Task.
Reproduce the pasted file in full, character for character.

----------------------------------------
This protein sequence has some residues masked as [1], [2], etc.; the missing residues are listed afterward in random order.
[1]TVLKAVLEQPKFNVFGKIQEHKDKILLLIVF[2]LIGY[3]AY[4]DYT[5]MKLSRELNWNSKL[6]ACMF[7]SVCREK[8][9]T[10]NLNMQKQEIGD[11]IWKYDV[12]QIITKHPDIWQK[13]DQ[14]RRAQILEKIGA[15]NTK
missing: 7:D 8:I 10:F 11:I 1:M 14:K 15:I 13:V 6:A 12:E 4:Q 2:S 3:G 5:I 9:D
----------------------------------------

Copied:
This protein sequence has some residues masked as [1], [2], etc.; the missing residues are listed afterward in random order.
[1]TVLKAVLEQPKFNVFGKIQEHKDKILLLIVF[2]LIGY[3]AY[4]DYT[5]MKLSRELNWNSKL[6]ACMF[7]SVCREK[8][9]T[10]NLNMQKQEIGD[11]IWKYDV[12]QIITKHPDIWQK[13]DQ[14]RRAQILEKIGA[15]NTK
missing: 7:D 8:I 10:F 11:I 1:M 14:K 15:I 13:V 6:A 12:E 4:Q 2:S 3:G 5:I 9:D